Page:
28 January 2011

Recipes

While I can make a great big mess just about as well as anyone, I also have a talent for organization. Sometimes, I try to organize things and the system fails.  For example, all the whatzits for my various gadgets...


I have failed a few ways at keeping these organized.

However, I have a recipe organization system that has stood the test of time.  It is based on an article I read in Real Simple 5 + years ago.  It's buit on binders, sheet protectors, and tape.

To put this system in action, you must first decide what main categories your recipes fall into.  Mine are...
pasta
rice
veggie mains
veggie sides
poultry
seafood
soup
salad
sandwich
appetizers
breakfast
drinks
cookies
dessert
breads

For each category, there is a tab and a cover-sheet.  The cover sheet is used to write down favorite recipes in books that fit into the category

I made these by sending lined paper through my laser printer.  

For loose recipes--things scribbled onto scrap paper, xeroxed from library books, clipped from magazines, or printed from the internet--I slip them into the sheet protectors and file them in the appropriate section.

With smaller recipe cards, I recommend taping them to a colorful sheet of paper.


Now, the Real Simple article recommended using a big binder and adding recipes you hope to try soon.  I do not do either of these things.  (a) I use a 1.5" inch binder.  But I have four of them.  And I know which sections are in which because they are different colors. And I keep a list on my fridge.


In my opinion, a bigger binder would just be too cumbersome to whip out and flip through...a few lighter binders is better!  Also, (b) I keep recipes I want to try, but have not yet tried in a separate binder (the "fourth" binder).  Most of the time, I just want to make stuff I already kind of know how to make, and I don't want to dig past a bunch of recipes to find my "tried and true" recipes.  And then there are other times when I'm in the mood for branching out and trying something new, and it is fun to have all of the new ones already in one place.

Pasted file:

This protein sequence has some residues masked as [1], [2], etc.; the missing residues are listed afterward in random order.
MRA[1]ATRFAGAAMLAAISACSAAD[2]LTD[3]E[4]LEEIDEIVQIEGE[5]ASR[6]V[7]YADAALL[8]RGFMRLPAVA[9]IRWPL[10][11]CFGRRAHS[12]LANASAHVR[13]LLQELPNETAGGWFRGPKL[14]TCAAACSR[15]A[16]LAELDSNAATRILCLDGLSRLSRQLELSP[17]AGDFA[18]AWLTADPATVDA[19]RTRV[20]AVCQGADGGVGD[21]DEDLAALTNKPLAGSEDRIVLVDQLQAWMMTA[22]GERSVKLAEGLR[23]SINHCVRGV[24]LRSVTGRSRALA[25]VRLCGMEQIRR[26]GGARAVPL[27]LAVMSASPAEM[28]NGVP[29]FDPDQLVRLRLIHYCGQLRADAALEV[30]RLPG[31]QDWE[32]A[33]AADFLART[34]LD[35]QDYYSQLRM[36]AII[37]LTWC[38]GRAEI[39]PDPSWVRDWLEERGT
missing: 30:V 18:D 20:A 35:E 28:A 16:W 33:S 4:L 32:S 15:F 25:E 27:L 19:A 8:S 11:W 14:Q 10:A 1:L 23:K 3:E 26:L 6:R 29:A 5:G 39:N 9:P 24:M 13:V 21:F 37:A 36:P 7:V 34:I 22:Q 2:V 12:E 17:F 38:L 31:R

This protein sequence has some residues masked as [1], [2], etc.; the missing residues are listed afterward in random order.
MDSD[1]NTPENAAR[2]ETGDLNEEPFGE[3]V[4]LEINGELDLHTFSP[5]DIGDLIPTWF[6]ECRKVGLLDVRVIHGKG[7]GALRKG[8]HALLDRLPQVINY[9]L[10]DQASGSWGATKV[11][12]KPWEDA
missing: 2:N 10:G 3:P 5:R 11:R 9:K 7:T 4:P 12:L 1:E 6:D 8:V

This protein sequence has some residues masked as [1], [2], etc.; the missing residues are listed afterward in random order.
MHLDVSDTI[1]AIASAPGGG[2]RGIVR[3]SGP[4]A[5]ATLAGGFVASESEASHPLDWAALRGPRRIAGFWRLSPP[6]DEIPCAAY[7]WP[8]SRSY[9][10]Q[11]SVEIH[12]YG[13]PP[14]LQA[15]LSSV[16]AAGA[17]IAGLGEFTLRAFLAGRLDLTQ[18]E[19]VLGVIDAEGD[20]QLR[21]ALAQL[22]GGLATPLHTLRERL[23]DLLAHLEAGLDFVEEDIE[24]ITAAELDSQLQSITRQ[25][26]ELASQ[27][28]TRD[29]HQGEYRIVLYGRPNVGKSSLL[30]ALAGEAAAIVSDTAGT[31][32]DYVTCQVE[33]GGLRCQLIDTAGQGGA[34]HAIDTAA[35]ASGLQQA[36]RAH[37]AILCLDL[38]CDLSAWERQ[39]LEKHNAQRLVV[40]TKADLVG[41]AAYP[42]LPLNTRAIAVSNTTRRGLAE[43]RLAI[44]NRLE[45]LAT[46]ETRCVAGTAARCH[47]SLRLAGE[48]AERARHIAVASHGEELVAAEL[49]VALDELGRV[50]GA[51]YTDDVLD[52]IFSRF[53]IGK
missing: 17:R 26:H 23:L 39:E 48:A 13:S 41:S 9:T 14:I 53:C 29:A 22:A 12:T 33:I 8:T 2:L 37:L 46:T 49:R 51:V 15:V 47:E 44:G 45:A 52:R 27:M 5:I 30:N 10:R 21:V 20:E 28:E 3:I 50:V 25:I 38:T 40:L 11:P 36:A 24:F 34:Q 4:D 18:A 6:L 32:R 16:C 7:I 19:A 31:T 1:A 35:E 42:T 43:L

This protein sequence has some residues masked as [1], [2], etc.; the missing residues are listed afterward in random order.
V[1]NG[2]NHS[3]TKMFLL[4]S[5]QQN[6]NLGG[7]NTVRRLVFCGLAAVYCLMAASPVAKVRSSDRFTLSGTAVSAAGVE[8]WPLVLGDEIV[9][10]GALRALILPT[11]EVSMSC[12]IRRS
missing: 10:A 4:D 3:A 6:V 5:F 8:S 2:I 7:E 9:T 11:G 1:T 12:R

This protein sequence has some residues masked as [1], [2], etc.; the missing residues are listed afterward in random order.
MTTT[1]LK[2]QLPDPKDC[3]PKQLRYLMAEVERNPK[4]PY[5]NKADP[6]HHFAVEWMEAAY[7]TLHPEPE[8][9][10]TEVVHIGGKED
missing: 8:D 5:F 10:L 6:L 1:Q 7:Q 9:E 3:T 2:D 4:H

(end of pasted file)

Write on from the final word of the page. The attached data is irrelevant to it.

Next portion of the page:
And by the way, I take the recipes (in their protective sheets) out of the binders when I am making my grocery list for the week.  I put them on my clipboard which I keep in the kitchen.  I put recipes back in the books--at the beginning of the section--once I have made the dish.  It's all pretty seamless and awesome.

Anyway, I was just thinking about the recipe binders today because for the first time in a long time, I need to add a new section: homemade goods.

I've had a homemade deodorant recipe on the fridge for over a year (based on this recipe).  And earlier this week, I made spoon oil for my cutting boards (found via Happy Stuff). And today I tested out some handmade leather cleaner (test splotch looks great so far), so, you know, I need to put all these recipes somewhere other than the side of my fridge!

Looking at this picture of the spoon oil reminds me...I need a lightweight little jar or tin to for carrying lotion in my purse.  Any recommendations?  Something the size of a spools of thread or a matchbox car would be perfect.

15 January 2011

questions

There's a name for this type of food prep where you get all the ingredients ready, arrayed in separate bowls. Someone told me once and I thought I'd committed it to memory, but it isn't in my brain any more.  It's one of those phrases like mise en scene, that can't be rediscovered via google.
Anyway, it's been bugging me, anyone know what I'm talking about?